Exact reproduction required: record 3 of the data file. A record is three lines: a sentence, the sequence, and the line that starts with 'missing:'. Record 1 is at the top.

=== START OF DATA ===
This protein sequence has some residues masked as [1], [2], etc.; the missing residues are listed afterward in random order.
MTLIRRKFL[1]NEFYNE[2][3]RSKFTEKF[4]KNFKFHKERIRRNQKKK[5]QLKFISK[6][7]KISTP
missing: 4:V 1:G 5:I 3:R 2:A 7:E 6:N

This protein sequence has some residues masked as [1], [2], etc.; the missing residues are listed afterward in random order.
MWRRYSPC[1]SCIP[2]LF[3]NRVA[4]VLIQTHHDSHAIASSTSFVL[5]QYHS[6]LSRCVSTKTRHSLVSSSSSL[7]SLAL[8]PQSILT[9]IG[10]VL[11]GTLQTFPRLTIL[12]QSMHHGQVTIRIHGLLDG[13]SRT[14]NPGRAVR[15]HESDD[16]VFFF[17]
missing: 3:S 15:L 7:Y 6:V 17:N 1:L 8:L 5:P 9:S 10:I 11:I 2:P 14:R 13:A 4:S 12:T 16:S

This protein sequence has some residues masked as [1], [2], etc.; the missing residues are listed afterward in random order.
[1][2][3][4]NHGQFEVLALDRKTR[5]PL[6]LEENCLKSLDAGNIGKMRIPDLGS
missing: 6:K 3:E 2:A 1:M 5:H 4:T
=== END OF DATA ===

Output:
This protein sequence has some residues masked as [1], [2], etc.; the missing residues are listed afterward in random order.
[1][2][3][4]NHGQFEVLALDRKTR[5]PL[6]LEENCLKSLDAGNIGKMRIPDLGS
missing: 6:K 3:E 2:A 1:M 5:H 4:T